MBA: `I got what anyone wants, a job that I'm happy in'

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Barbara Burford (right), 54, runs a national programme for strategic human resources at the NHS Executive. Two years ago she completed a part- time MBA at Durham University Business School.

"I had been working as an NHS professional for a long time, starting as a student pathology technician and graduating into management. I realised that senior management was a different discipline, and that I needed more skills in it.

"I wanted to do a general MBA rather than one with a health focus, because I'd been working in health all my life. Durham seemed ideal with its generalist MBA with some specialist health-related parts. Fortunately I managed to win an award which paid all my tuition fees and living costs.

"Durham ran a very tight programme from Thursday to Saturday night every other weekend. You had to be extremely disciplined, you couldn't afford to get behind. It was difficult because at the time I was assistant director of information management and technology running Bradford's city-wide network.

"What I enjoyed most was really giving my brains a workout. It was like going to the gym, that feeling of performing at such a high level.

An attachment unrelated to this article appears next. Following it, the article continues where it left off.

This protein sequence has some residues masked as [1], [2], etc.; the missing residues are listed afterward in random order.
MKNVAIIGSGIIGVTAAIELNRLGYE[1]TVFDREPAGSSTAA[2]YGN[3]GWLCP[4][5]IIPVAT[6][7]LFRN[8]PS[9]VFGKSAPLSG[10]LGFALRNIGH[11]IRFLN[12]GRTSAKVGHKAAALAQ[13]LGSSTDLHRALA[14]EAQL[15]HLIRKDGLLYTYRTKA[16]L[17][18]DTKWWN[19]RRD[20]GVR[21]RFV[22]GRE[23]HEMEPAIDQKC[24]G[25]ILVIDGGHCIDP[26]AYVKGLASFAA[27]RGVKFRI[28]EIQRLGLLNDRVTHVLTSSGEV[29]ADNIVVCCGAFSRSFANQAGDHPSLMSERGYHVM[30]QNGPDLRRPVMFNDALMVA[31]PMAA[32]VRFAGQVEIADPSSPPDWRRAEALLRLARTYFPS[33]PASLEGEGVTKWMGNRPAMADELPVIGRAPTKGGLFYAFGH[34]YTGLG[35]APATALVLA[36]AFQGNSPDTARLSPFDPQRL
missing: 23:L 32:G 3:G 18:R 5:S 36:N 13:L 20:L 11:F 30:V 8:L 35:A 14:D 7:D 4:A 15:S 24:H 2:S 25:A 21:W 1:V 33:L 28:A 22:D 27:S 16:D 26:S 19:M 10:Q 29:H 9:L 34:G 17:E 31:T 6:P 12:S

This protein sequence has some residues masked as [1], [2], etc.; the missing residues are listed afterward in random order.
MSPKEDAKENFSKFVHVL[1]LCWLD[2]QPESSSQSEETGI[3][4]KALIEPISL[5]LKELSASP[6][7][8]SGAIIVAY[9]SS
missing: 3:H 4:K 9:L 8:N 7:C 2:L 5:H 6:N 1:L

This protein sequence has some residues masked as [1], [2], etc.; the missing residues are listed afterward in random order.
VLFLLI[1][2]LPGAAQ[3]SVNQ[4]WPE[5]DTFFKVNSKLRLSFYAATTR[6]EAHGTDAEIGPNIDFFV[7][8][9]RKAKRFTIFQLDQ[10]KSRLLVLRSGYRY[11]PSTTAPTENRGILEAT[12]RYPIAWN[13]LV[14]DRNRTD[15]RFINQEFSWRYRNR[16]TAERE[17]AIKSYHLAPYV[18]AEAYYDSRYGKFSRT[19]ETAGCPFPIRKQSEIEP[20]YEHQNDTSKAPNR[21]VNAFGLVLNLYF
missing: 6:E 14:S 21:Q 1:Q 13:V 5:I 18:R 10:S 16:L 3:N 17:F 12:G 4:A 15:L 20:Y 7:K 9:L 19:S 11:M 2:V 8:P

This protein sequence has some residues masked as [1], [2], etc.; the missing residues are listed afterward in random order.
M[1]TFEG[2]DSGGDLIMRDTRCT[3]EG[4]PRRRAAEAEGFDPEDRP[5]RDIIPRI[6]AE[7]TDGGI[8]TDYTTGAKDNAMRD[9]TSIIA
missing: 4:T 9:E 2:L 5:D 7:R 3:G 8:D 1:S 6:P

"I also enjoyed watching my work take a quantum leap. The MBA enabled me to deliver much better results right away. It changed me quite profoundly, and the way I tackled things really shifted.

"It enabled me to tackle things in a strategic and generic way, and meant I could produce a really professional pitch to convince the NHS executive of the benefits of my programme.

Bruce Dawson (right), 33, trained as a chartered civil engineer before taking an 18-month full-time MBA at Manchester Business School. He now works as a general manager for home-shopping pet product company, Premium Petcare.

"By 28, I decided civil engineering was not a fulfilling or enjoyable work environment for me, and thought an MBA would be the best way to create a career move and develop new opportunities.

"I wanted a school with a good name and an MBA that would definitely be valued. My shortlist included London Business School, Cranfield, Lancaster and Warwick, but on examining the courses and content, Manchester stuck out. I liked the longer course, which I felt would help consolidate things, and I liked its "learning by doing" method of teaching.

"I did three or four commercial projects, which helped my learning, developed my contact base, and proved to myself that I could function in a different environment.

"The MBA gave me a chance to compare myself with other people with similar aspirations, and identify where my skills and talents lay. I also gained a much better understanding of the kind of business environment I'd enjoy.

"By the end I knew I didn't want to work in a large corporation, I wanted a job in a growing entrepreneurial business.

"I started doing some consultancy work as a way of networking and was taken on by my second client. The company has a very open structure, where I can get involved in many areas.

"At the end of the day I got what anyone wants out of an MBA - a job that they're happy in."